where con nscience meets cor­po­rate

Meet­ings turn from im­press­ing the af­flu­ent to help­ing those in need

Ottawa Business Journal - Meeting in the Capital - - Where Conscience Meets Corporate - By El­iz­a­beth How­ell

Any reg­u­lar watcher of The Oprah Win­frey Show knows that op­u­lence is a sta­ple fea­ture. For a woman who came from nearly noth­ing, it is as­tound­ing to watch her in­sis­tence on noth­ing but the very best for her­self and her guests.

If a makeup pro­ducer ap­pears on stage, a bag of make-pretty gifts will typ­i­cally be placed un­der­neath ev­ery chair in the au­di­ence. When tackling com­mon is­sues such as hair loss, pi­o­neer­ing doc­tors such as Dr. Robert Bern­stein share the stage with one of Amer­ica’s most rec­og­niz­able faces.

Even Ms. Win­frey’s fifti­eth birth­day was a fancy and elab­o­rate af­fair that took weeks of prepa­ra­tion, and played out live be­fore an au­di­ence of mil­lions. Ste­vie Won­der, Tina Turner and Josh Groben all sang, and Jay Leno per­formed a stand-up skit.

And speak­ing of op­u­lence, who can for­get Tom Cruise jump­ing on that couch?

But in be­tween book club reads and celebri­ties, Ms. Win­frey is pi­o­neer­ing a new wave of meet­ing trends in part­ner­ship with Debi Lilly, a Chicago-area plan­ner who runs A Per­fect Event.

“Events are re­ally some­thing that runs in my blood, and that I’m pas­sion­ate about,” says Ms. Lilly, who has worked with Ms. Win­frey for seven sea­sons and planned Oprah’s big 5-0.

That’s a big rea­son why Meet­ings Pro­fes­sion­als In­ter­na­tional Ottawa are bring­ing her to town in April, as key­note speaker for Na­tional Meet­ings In­dus­try Day. Ms. Lilly will fo­cus on the “peo­ple” com­po­nent of cor­po­rate so­cial re­spon­si­bil­ity, to show Ottawa’s meet­ing plan­ners how to use the world of high­pro­file events to fur­ther a com­pany’s im­age while ben­e­fit­ing needy causes and peo­ple.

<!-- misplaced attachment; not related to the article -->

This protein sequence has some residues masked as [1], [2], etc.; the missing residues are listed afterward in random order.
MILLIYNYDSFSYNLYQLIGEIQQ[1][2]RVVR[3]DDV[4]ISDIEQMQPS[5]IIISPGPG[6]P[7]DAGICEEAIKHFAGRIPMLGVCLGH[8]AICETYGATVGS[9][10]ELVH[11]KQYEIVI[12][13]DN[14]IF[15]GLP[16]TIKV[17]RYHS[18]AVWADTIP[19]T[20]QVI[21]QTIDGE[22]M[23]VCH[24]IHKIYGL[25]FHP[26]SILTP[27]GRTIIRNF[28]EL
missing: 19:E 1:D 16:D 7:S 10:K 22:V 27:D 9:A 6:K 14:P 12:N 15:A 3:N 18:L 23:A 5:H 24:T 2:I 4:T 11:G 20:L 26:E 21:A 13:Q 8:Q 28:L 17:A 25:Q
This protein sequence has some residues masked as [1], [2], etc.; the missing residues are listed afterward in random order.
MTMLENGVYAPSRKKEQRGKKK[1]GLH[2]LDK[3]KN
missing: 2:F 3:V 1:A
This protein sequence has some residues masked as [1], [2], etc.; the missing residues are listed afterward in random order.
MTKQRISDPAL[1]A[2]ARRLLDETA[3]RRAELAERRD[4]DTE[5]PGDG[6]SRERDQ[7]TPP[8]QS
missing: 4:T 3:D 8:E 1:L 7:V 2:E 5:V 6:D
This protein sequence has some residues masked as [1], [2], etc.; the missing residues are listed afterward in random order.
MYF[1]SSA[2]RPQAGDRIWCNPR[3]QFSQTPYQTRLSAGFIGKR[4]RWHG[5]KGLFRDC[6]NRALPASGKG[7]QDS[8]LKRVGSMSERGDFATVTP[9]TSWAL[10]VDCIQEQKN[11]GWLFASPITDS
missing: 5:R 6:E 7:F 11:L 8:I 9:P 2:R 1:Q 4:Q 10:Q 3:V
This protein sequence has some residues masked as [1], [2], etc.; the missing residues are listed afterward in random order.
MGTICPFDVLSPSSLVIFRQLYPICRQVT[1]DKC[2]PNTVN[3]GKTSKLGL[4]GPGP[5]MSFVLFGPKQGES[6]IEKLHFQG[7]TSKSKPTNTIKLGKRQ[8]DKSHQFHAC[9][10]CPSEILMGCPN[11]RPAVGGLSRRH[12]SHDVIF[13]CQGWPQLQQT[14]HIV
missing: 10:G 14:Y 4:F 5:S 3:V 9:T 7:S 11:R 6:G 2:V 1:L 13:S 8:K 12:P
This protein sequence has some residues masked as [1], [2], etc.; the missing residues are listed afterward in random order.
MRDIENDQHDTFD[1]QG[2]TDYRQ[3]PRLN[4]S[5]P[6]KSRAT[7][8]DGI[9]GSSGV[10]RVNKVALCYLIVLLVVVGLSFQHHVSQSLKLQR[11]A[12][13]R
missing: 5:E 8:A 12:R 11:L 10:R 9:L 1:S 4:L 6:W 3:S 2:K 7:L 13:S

It’s a topic that’s close to Ms. Lilly’s heart, so much so that she and Ms. Win­frey are part­ner­ing their pas­sion to do some good for those in need. This means hold­ing events where all pro­ceeds might go to Chicago’s Jof­frey Bal­let, or ed­u­ca­tion, or even one of the many hos­pi­tals dot­ting the Windy City.

Ms. Lilly traces the roots of CSR back to the wave of change that swept con­ven­tional think­ing af­ter 9/11.

“We did a tele­vi­sion show with Oprah – I be­lieve it was live – at one of the largest mil­i­tary bases in the coun­try in Ken­tucky. It was called the World’s Largest Baby Show, and we threw a baby shower for this

army base where a large pop­u­la­tion of the wives were ex­pect­ing at the same time,” says Ms. Lilly of one of her first CSR events.

“That was a re­ally emo­tional (and) in­cred­i­bly re­ward­ing ex­pe­ri­ence. My en­tire team flew down to Ken­tucky with the show and we de­signed an en­tire stage and set, (with) thou­sands of flow­ers and all of the dif­fer­ent gifts.”

It’s a new and per­haps wel­come re­al­iza­tion for meet­ing plan­ners, some of whom may have grown weari­some of sim­ply “go­ing green” and want a new way to give back. But for what it’s worth, the Ottawa Con­ven­tion Cen­tre’s di­rec­tor of sales An­drew Beat­tie says green­ing a meet­ing is “just one el­e­ment of (CSR).

“It’s looking af­ter our own. It’s what we are do­ing for our com­mu­nity on a global sense: ev­ery­thing from the en­vi­ron­ment to tak­ing care of (less-for­tu­nate) peo­ple.”

The Cana­dian So­ci­ety of Pro­fes­sional Ex­ec­u­tives is one or­ga­ni­za­tions hop­ping aboard the CSR train, which Mr. Beat­tie re­fuses to call a “trend” be­cause he says it makes the idea sound too tem­po­rary.

At its most re­cent meet­ing, he adds, CSPE did a drive for the food bank at the con­ven­tion and des­ig­nated a day for at­ten­dees to go out and vol­un­teer.